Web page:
As production has become more globally integrated, imported components account for a rising share of the value of exports. Many countries may contribute inputs to a good, and the final assembler may capture only a small share of the product’s value. Official trade statistics, which attribute all value to the final exporter, can be uninformative or misleading about a country’s global engagement and its participation in global supply chains. New measures are required that incorporate both production and trade, and track the flow of inputs, and their value, through industries and across national borders. This paper examines the construction and use of value-added measures that incorporate the necessary production and trade data, and evaluates their performance against similar measures based on gross trade. The value-added measures provide a more revealing look into global integration that is consistent across different measures and analytical approaches.
Measuring China’s Economic Performance
    Read Paper
Andreas (Andy) Jobst & Harry X. Wu, World Economics, June 2008
China is the world’s fastest growing economy and is also the second largest. However, the official estimates of the Chinese National Bureau of Statistics exaggerate GDP growth and need adjustment to conform to international norms as set out in the 1993 System of National Accounts (SNA). This paper presents and discusses the necessary adjustments. The two major contributions are new volume indices for the industrial sector and for "non-material" services. Finally, in order to measure the level of Chinese GDP in internationally comparable terms, the authors use a measure of purchasing power parity (PPP) instead of the exchange rate.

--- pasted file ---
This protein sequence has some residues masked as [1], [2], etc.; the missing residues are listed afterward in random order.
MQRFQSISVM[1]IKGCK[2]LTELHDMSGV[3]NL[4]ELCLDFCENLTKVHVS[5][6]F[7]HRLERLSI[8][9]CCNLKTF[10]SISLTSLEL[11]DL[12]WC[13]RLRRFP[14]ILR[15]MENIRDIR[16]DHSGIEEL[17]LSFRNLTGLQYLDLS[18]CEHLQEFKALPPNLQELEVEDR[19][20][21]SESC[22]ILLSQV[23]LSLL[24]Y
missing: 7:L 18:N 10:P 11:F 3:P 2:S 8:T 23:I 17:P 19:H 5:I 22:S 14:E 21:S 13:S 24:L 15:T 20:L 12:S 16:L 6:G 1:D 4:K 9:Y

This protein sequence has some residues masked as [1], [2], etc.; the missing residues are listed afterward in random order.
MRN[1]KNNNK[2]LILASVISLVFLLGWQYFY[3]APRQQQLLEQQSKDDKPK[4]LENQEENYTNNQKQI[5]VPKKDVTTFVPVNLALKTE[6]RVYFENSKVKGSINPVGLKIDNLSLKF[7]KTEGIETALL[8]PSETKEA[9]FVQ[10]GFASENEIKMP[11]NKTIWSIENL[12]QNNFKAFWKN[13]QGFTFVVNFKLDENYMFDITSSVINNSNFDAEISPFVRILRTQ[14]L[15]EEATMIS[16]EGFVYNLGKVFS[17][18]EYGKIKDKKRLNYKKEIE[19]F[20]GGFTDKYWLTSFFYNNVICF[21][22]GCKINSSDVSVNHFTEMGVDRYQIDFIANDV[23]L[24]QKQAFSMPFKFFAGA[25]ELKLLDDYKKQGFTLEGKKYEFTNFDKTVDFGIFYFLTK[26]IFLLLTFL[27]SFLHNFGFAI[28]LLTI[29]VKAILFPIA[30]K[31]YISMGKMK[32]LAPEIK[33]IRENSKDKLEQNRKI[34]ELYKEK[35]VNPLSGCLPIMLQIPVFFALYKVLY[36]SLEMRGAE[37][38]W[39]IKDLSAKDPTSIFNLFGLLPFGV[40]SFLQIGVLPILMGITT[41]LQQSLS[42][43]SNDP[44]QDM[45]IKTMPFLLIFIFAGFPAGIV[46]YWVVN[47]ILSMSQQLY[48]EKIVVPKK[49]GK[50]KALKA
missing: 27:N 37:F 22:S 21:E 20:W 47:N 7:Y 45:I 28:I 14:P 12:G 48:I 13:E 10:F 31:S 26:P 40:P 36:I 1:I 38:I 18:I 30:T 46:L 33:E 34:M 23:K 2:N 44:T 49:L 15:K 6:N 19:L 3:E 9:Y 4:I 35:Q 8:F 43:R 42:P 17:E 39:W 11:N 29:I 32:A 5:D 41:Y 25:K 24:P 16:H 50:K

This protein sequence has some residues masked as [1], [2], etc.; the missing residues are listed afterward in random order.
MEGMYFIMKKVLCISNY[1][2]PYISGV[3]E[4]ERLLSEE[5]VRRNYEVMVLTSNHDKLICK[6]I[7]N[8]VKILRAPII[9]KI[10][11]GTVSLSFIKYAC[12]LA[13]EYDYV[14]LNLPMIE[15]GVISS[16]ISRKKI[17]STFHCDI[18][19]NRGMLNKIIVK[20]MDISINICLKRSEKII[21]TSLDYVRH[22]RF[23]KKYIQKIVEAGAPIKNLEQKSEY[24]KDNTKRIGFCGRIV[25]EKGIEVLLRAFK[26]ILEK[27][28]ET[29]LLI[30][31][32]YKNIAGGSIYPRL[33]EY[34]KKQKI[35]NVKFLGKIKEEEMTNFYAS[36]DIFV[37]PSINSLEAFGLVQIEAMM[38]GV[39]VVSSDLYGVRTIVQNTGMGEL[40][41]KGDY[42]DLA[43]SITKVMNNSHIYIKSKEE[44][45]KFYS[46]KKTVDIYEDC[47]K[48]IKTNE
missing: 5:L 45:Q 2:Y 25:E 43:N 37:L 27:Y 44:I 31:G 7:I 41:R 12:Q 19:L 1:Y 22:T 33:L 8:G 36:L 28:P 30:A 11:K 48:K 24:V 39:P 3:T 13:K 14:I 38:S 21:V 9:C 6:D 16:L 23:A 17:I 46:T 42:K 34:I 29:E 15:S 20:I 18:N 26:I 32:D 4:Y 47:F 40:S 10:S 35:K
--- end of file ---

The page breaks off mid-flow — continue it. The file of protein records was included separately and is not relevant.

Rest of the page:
Extending the UK National Accounts
    Read Paper
Amanda Rowlatt, World Economics, March 2000
The national accounts measure economic activity. The UK is developing "satellite accounts" which use the framework of the national accounts but aim to quantify other aspects of living standards. This article starts by comparing satellite accounts with the use of indicators to measure the quality of life. It then reports on progress with the UK environmental accounts, and with the household accounts, which measure the productive unpaid work done in the home. It concludes with a discussion of the scope for developing a wider range of satellite accounts for the UK.


False Perspective: The UNDP View of the World
    Read Paper
David Henderson, World Economics, March 2000
Despite some searching and unanswered criticisms of its treatment of statistical evidence, the UNDP Human Development Report has become established as a widely-quoted and influential survey of the world scene. The 1999 Report, reviewed here, focuses on ‘globalization’. This is described as a dominant influence on the recent economic fortunes of developing countries in particular, and as a primary cause of continuing poverty and growing inequality in the world. The author argues that the Report provides neither argument nor evidence in support of this thesis; that it takes no account of other factors that have strongly influenced economic performance; that its main prescription for the world, of reforms in ‘global governance’, is largely beside the point; and that its whole approach is crudely anti-liberal. The author concludes by placing the Report, as also the economists who have aligned themselves with it, in the wider context of anti-liberalism today.



Displaying: 1-6 of 6